Teenage Fanclub – A Catholic Education

What I Think of When I Think of This Artist

My. Fucking. God. I love Teenage Fanclub. I first came across the band in 1991, via the “Star Sign” single, and I could not get enough of it. Fortunately for me, this came at the start of a run of outstanding albums from Teenage Fanclub that lasted for years. One of my greatest memories as a music fan is finally seeing Teenage Fanclub live – they were older and had short hair by then, but the music was as magical as ever. I belong to a Facebook group called, appropriately, Teenage Fanclub fanclub. I have spent quite a bit of time watching old TFC performances on YouTube.

What I Think of This Album

You might think this album starts and ends with the superior “Everything Flows.” You would be wrong, but it would be understandable; certainly nothing approaches the loch-deep grandeur of that song, but there is other worthwhile stuff here.

Easily the shaggiest, noisiest TFC studio album, it suggests a youthful, carefree band just returned from playing a backyard party. This album is definitely less impressive than what was coming, but that doesn’t mean it should be ignored. And frankly, it’s a shit ton more fun that the last few Fanclub releases.

While the superb vocal harmonies of the next several albums attest to the band’s abilities in that department, here they are content to sing in the vicinity of the relevant key, as demonstrated by the lackadaisical vocals on the frothy, crunchy “Everybody’s Fool,” which benefits from a cool, slowed down coda. There is a shoegaze quality to “Eternal Light,” which, like many of the songs here, finds the band casually churning four chords over and over, adding Neil Young riffs here and there, but the thing is it never gets boring, and it is almost always super melodic. In fact, breaking down the monumental “Everything Flows” reveals that it follows the same basic blueprint – cycling through the chords while Raymond McGinley peels off Neil Young licks from 1975; it just so happens that the repetition makes your brain conform to it and the riffs are first rate.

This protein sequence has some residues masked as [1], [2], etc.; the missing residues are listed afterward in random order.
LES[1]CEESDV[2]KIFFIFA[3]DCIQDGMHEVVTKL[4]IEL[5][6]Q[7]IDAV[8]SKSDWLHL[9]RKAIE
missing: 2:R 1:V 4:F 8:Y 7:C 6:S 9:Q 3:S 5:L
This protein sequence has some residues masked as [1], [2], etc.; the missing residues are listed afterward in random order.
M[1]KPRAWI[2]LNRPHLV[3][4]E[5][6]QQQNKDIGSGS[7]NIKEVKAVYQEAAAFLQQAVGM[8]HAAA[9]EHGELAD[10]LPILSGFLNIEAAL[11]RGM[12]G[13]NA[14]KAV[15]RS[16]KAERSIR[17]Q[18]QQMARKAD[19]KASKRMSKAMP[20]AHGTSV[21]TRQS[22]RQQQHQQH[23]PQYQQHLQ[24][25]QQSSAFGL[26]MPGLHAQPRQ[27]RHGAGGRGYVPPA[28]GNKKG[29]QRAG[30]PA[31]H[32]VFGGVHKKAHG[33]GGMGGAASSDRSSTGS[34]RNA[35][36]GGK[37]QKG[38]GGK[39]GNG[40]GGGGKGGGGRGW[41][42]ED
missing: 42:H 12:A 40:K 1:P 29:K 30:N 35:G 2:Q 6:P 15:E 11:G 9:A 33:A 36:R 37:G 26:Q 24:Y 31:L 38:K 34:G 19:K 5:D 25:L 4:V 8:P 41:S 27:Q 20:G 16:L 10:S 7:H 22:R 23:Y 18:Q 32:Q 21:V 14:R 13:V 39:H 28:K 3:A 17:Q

Just to prove how special it is, compare the song to “Heavy Metal,” an instrumental which is not what it claims to be; while this and “Everything Flows” share a similar framework, the former sort of trudges along listlessly, with a mundane guitar part. The band strikes gold again with “Critical Mass,” showcasing the strong melodic sensibilities that would pay dividends just one year later, and too, “Too Involved” is an obvious precursor to the songs of Bandwagonesque. More attenuated, “Don’t Need a Drum” sounds like a pale version of what Teenage Fanclub would become.

“Every Picture I Paint,” much like “Everything Flows,” reveals that there is not as much daylight between TFC and Dinosaur Jr. as you might initially think. The title track chugs along nicely, with a strong ‘70s classic rock subtext and some energetic drumming (I’m guessing from Brendan O’Hare) as well as lazy “ba ba ba’s.” Also on display is the band’s odd sense of humor, with tracks titled “Heavy Metal II” and “Catholic Education 2;” the latter adds a teasing intro and ridiculous guitar leads to its namesake, while the former adopts the same sludgy approach of its twin. The band would eventually record “Heavy Metal 6” and “Heavy Metal 9.”

Most of this was recorded with original drummer Frances MacDonald; some tracks (it is never specified) were rerecorded with O’Hare.

The band thanks Stephen Pastel (the Pastels) in the liner notes; Norman Blake and bassist Gerry Love had both been in the Pastels. This was released on Paperhouse in Europe and on Matador in the U.S., with different sequencing.

The Best Thing About This Album

“Everything Flows” has been deservedly covered by Velvet Crush and Dinosaur Jr.

Release Date

June, 1990 (U.K.); August, 1990 (U.S.)

The Cover Art

I have not the first clue what this is supposed to be, or why anyone thought this would be a good album cover.

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